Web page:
Ukrainian Chief Master Sgt. Oleksandr Kosynskyi, the command senior enlisted leader of the Armed Forces of Ukraine, talks with Senior Enlisted Advisor Tony Whitehead, the SEA to the chief, National Guard Bureau, during the Supreme Headquarters Allied Powers Europe International Command Senior Enlisted Conference in Casteau, Belgium, Sept. 7, 2022. (U.S. Army National Guard photo by Sgt. 1st Class Zach Sheely)
Ukrainian Chief Master Sgt. Oleksandr Kosynskyi, the command senior enlisted leader of the Armed Forces of Ukraine, talks with Senior Enlisted Advisor Tony Whitehead, the SEA to the chief, National Guard Bureau, during the Supreme Headquarters Allied Powers Europe International Command Senior Enlisted Conference in Casteau, Belgium, Sept. 7, 2022. (U.S. Army National Guard photo by Sgt. 1st Class Zach Sheely) (Photo Credit: Sgt. 1st Class Zach Sheely) VIEW ORIGINAL

MONS, Belgium – Standing in a city twice liberated from enemy occupation in the last century, the two senior enlisted military leaders of Moldova and Ukraine conversed in Russian — a common language in the neighboring former Soviet Republics.

They were here among a group of NATO alliance chief of defense-level command senior enlisted leaders for the International CSEL Conference hosted at NATO’s Supreme Headquarters Allied Powers Europe, or SHAPE, along with U.S. European Command, last week.

Their spontaneous discussion centered on the importance of a strong NCO corps to each nation’s security and military structure, a main theme of the conference.

“We spoke about the war in Ukraine and how it connects with our NCO corps and the future of Moldova’s NCO development,” said Ukrainian Chief Master Sgt. Oleksandr Kosynskyi, the command senior enlisted leader of the Armed Forces of Ukraine. “NCOs have been a crucial part of our defensive response.”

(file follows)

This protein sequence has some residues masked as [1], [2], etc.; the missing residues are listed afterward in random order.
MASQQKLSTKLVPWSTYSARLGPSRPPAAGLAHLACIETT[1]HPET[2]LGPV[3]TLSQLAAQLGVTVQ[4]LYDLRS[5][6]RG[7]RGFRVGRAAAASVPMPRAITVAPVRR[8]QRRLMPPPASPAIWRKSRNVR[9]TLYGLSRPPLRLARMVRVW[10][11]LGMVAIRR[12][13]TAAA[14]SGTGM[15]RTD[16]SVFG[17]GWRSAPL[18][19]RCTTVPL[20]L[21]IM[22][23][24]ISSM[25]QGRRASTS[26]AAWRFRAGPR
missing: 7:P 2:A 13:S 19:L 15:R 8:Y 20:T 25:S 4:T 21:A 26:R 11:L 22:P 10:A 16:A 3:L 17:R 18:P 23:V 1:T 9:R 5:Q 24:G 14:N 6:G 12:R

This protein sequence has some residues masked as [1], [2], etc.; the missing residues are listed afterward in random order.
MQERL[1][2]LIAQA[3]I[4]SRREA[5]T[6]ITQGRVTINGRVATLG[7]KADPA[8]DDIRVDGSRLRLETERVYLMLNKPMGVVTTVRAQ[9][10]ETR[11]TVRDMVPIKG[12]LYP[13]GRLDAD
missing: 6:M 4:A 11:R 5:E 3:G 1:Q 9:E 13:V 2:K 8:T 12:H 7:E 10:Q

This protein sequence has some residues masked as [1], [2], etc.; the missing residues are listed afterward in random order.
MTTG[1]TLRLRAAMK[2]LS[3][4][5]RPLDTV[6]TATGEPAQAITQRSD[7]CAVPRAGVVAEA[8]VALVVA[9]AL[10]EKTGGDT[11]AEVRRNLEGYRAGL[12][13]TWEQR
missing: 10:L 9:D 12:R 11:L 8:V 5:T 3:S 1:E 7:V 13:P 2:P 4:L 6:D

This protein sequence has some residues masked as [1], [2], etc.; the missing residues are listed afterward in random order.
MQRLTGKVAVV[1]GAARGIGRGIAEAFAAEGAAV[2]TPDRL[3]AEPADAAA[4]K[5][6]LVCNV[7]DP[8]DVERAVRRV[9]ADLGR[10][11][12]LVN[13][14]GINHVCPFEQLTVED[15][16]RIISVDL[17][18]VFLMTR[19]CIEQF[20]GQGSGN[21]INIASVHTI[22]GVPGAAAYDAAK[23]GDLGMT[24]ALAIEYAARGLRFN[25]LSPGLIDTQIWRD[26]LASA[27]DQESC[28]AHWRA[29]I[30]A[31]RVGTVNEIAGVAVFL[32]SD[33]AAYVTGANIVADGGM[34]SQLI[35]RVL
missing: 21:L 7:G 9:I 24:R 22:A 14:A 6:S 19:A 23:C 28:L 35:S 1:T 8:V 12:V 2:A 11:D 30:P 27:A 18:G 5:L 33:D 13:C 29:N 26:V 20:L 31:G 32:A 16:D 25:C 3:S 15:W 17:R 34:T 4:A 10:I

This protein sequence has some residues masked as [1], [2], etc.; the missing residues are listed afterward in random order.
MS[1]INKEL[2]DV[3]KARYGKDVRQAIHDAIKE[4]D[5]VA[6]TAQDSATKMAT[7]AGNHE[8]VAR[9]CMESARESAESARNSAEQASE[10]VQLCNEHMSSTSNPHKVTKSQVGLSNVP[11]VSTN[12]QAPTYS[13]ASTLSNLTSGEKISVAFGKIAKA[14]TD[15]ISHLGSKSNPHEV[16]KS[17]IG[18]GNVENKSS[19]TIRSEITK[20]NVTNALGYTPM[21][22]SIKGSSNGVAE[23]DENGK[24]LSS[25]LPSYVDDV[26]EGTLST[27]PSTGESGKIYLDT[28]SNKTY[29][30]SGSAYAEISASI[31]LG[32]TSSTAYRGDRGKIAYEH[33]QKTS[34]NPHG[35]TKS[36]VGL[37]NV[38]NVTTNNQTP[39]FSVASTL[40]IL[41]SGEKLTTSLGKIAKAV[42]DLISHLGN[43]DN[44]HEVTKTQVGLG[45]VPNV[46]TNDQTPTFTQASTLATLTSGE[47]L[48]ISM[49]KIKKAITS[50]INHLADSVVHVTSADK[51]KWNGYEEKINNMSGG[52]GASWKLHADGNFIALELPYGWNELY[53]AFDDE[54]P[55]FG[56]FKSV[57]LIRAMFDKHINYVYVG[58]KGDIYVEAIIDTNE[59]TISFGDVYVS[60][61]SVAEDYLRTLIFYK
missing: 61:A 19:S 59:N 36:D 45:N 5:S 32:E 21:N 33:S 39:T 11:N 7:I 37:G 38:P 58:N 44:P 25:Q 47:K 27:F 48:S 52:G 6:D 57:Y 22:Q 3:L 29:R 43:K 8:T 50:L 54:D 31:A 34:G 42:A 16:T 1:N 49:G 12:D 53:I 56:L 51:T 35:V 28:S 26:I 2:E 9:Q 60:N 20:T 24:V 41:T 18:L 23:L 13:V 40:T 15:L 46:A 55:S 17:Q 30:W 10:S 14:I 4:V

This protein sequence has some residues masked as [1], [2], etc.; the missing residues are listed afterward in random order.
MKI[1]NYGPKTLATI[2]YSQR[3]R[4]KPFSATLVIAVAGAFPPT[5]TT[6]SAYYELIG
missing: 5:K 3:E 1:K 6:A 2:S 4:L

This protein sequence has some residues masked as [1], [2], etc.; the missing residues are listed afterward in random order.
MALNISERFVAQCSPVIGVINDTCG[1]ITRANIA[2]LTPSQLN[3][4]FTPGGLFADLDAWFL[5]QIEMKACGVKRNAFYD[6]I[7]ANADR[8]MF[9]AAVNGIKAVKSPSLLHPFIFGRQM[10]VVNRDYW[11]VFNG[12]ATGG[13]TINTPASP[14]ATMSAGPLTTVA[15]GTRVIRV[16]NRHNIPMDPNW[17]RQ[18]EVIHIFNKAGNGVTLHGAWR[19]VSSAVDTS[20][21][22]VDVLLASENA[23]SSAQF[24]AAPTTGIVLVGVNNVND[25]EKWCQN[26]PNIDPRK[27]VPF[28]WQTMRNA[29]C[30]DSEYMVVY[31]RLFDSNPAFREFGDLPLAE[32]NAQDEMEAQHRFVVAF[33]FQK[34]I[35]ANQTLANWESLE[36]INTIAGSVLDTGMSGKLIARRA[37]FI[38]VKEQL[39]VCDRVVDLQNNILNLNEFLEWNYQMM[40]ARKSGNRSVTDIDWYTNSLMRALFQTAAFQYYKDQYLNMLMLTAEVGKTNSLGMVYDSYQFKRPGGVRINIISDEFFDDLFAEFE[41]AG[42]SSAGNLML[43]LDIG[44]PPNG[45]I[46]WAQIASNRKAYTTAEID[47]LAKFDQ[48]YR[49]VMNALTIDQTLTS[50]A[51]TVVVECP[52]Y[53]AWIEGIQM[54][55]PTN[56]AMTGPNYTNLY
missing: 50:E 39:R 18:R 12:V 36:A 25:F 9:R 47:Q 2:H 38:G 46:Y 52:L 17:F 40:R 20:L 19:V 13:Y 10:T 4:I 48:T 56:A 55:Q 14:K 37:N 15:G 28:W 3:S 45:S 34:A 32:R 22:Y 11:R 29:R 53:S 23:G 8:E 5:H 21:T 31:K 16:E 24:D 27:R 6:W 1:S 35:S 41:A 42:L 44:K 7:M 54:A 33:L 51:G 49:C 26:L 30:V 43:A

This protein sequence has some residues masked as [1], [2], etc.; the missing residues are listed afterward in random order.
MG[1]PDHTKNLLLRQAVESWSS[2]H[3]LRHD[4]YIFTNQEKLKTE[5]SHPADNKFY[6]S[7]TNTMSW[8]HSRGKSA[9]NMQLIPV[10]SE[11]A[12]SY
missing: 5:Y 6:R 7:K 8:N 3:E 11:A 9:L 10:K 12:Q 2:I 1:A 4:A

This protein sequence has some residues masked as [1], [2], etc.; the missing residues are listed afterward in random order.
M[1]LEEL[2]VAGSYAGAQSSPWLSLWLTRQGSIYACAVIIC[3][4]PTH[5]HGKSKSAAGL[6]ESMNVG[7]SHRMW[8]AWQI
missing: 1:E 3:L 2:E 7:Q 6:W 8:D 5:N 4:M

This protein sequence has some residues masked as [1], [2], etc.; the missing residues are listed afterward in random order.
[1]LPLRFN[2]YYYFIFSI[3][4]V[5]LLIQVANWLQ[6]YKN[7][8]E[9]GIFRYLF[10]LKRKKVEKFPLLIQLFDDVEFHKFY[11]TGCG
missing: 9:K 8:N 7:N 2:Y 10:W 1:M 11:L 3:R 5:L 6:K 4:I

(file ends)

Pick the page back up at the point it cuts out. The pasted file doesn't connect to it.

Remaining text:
NCO development in partner nations is a key initiative of NATO and the U.S. National Guard. Twenty-three European nations, including Moldova and Ukraine, are aligned with Guard elements in the Defense Department National Guard Bureau State Partnership Program. The program encompasses the National Guard of every U.S. state and territory and 93 partner nations worldwide.

Ukraine was paired with the California National Guard in 1993 as one of the program’s charter members. Through the SPP, the National Guard conducts military-to-military engagements to support global defense and security goals.

Following Russia’s annexation of Crimea in 2014, the Armed Forces of Ukraine evolved, recognizing the need for a professionalized NCO cohort. The AFU began working with its California Guard partners and NATO to develop a competent and effective NCO corps.

“In this war, it doesn’t matter which kind of technique or technology we use; people are still critical …crucial,” Kosynskyi said. “Modern warfare needs responsible, competent and motivated NCOs. We have a huge history of cooperation with the California National Guard, which has given us good help.”

Help, specifically in building a professional NCO force that the U.S. military’s most senior enlisted leader said has fueled Ukraine’s strong response throughout Russia’s unprovoked invasion this year.